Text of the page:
The Sweet Spot for Achievement
What's the relationship between stress and performance?
Posted Mar 29, 2012
The relationship between stress and performance has been known for about a century in psychology. It's called the Yerkes-Dodson Law. While the psychologists Yerkes and Dodson could not have known it 100 years ago, they were actually tracking the impacts of the HPA axis, the circuitry that secretes stress hormones when the amygdala gets triggered.
This is a different way of thinking about how the brain operates to help or hurt our performance, whether at work, in learning, in a sport, in any domain of ability. There are three main states depicted in the Yerkes-Dodson Law: disengagement, frazzle, and flow. Each of these has powerful impacts on a person's ability to perform at their best: disengagement and frazzle torpedo our efforts, while flow lets them soar.
Workplaces the world over are rife with people stuck in disengagement: they're bored with their jobs, uninspired and disinterested. They have little to no motivation to give their best, instead just doing well enough to keep the job. Studies of employee engagement find that in top-performing organizations, there are ten times more fully engaged workers than disengaged, while in average-performing outfits there are just two engaged employees for every disengaged one. Engaged employees are more productive, give better attention to customers, and are more loyal to the organization.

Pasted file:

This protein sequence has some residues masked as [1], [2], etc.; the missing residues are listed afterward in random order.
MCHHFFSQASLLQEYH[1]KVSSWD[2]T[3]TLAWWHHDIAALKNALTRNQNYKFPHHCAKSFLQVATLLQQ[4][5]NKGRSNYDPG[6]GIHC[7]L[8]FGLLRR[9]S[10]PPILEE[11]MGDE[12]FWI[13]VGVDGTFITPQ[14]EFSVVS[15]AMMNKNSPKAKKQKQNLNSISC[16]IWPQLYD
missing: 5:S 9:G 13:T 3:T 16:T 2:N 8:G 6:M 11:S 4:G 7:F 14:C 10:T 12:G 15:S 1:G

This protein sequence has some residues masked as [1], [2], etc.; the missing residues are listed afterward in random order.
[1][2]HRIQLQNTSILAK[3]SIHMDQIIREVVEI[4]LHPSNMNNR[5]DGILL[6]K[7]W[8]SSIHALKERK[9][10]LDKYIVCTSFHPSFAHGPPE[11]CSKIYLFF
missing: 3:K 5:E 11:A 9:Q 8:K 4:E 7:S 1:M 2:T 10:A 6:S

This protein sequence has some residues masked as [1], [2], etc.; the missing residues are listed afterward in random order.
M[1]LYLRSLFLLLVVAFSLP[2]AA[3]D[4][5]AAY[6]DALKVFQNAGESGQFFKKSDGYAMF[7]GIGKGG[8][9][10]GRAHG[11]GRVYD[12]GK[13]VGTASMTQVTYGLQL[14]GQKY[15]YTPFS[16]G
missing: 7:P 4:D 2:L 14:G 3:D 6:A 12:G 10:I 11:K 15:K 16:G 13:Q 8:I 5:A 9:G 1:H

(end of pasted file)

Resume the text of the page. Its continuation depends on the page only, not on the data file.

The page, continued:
As we move from boredom toward the optimal zone on the performance arc, the brain triggers increasing levels of stress hormones, and we enter the range of "good stress," where our performance picks up. Challenges like getting motivated to reach a goal, or being called on to exhibit your best skills, or a team's race to meet a deadline, focus our attention and elicit our best efforts on the job at hand. Good stress gets us engaged, enthused and motivated, and mobilizes just enough of the stress hormones cortisol and adrenaline, along with beneficial brain chemicals like dopamine, to do the job effectively. Cortisol and adrenaline have both protective and harmful impacts, and good stress mobilizes their benefits.
But when demands become too great for us to handle, when the pressure overwhelms us, too much to do with too little time or support, we enter the zone of bad stress. Just beyond the optimal zone at the top or the performance arc, there is a tipping point where the brain secretes too many stress hormones, and they start to interfere with our ability to work well, to learn, to innovate, to listen, and to plan effectively.
The costs of chronic stress go well beyond performance. In this zone, what's technically called "allostatic load" means the damaging effects of stress hormones predominate. Too-high levels of those hormones over too long a period throw neuroendocrine function off-kilter, and create imbalances in the immune and nervous systems, so we are more susceptible to illness, and have trouble thinking clearly. Our body clock becomes confused and we sleep poorly.